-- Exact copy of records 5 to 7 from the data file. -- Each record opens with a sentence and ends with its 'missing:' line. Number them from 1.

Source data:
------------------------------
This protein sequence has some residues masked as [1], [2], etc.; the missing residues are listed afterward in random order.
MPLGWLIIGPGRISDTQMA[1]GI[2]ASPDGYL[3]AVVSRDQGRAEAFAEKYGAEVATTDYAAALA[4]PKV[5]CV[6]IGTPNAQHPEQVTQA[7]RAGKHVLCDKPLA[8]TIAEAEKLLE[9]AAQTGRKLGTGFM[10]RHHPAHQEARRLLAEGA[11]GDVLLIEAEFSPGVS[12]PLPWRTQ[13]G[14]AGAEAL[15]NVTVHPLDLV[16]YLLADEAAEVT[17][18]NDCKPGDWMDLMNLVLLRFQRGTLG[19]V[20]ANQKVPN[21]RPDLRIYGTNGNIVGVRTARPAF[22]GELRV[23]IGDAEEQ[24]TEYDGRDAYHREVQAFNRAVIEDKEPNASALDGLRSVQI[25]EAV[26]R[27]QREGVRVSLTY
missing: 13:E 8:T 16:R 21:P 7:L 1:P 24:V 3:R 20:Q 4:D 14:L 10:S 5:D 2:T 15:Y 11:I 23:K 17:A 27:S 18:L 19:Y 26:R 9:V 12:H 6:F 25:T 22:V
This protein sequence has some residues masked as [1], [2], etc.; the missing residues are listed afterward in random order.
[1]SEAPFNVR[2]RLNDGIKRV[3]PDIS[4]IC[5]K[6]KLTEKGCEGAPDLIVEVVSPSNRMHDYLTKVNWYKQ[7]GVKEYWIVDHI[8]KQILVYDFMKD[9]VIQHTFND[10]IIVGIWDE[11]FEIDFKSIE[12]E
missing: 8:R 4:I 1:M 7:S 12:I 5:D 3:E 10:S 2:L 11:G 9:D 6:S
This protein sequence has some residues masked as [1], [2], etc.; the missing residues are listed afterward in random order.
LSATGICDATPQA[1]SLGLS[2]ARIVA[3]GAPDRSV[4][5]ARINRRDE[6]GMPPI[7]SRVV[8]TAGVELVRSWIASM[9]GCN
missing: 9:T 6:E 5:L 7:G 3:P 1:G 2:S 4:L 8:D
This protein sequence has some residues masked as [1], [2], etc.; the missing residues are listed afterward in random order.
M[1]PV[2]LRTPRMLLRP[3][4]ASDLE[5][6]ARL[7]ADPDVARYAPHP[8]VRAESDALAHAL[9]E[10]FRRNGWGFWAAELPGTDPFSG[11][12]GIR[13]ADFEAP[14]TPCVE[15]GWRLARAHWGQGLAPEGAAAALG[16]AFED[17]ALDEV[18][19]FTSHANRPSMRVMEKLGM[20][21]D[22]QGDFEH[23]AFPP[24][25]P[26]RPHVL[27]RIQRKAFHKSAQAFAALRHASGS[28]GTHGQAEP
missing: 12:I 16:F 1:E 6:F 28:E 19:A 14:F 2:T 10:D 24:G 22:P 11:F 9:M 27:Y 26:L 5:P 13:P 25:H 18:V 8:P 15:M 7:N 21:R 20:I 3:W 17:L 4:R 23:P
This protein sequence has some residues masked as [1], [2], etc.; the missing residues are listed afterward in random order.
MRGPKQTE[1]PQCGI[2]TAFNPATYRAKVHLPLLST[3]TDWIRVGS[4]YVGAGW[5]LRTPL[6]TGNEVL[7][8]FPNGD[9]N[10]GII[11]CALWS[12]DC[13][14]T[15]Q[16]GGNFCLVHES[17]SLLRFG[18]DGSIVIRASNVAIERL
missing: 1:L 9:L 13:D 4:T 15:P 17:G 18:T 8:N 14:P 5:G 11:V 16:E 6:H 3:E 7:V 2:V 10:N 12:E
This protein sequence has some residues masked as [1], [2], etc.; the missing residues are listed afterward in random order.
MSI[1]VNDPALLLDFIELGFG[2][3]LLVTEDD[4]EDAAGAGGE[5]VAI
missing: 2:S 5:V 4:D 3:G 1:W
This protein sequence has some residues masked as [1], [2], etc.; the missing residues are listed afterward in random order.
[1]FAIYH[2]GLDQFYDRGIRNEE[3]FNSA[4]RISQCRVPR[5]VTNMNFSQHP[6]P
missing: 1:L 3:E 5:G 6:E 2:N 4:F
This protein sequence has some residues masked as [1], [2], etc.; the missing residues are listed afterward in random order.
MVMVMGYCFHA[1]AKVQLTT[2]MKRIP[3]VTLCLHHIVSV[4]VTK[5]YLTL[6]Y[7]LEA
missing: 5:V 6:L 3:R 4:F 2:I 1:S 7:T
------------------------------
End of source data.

This protein sequence has some residues masked as [1], [2], etc.; the missing residues are listed afterward in random order.
MRGPKQTE[1]PQCGI[2]TAFNPATYRAKVHLPLLST[3]TDWIRVGS[4]YVGAGW[5]LRTPL[6]TGNEVL[7][8]FPNGD[9]N[10]GII[11]CALWS[12]DC[13][14]T[15]Q[16]GGNFCLVHES[17]SLLRFG[18]DGSIVIRASNVAIERL
missing: 1:L 9:L 13:D 4:T 15:P 17:G 18:T 8:N 14:P 5:G 11:V 16:E 6:H 3:E 7:V 2:V 10:N 12:E
This protein sequence has some residues masked as [1], [2], etc.; the missing residues are listed afterward in random order.
MSI[1]VNDPALLLDFIELGFG[2][3]LLVTEDD[4]EDAAGAGGE[5]VAI
missing: 2:S 5:V 4:D 3:G 1:W
This protein sequence has some residues masked as [1], [2], etc.; the missing residues are listed afterward in random order.
[1]FAIYH[2]GLDQFYDRGIRNEE[3]FNSA[4]RISQCRVPR[5]VTNMNFSQHP[6]P
missing: 1:L 3:E 5:G 6:E 2:N 4:F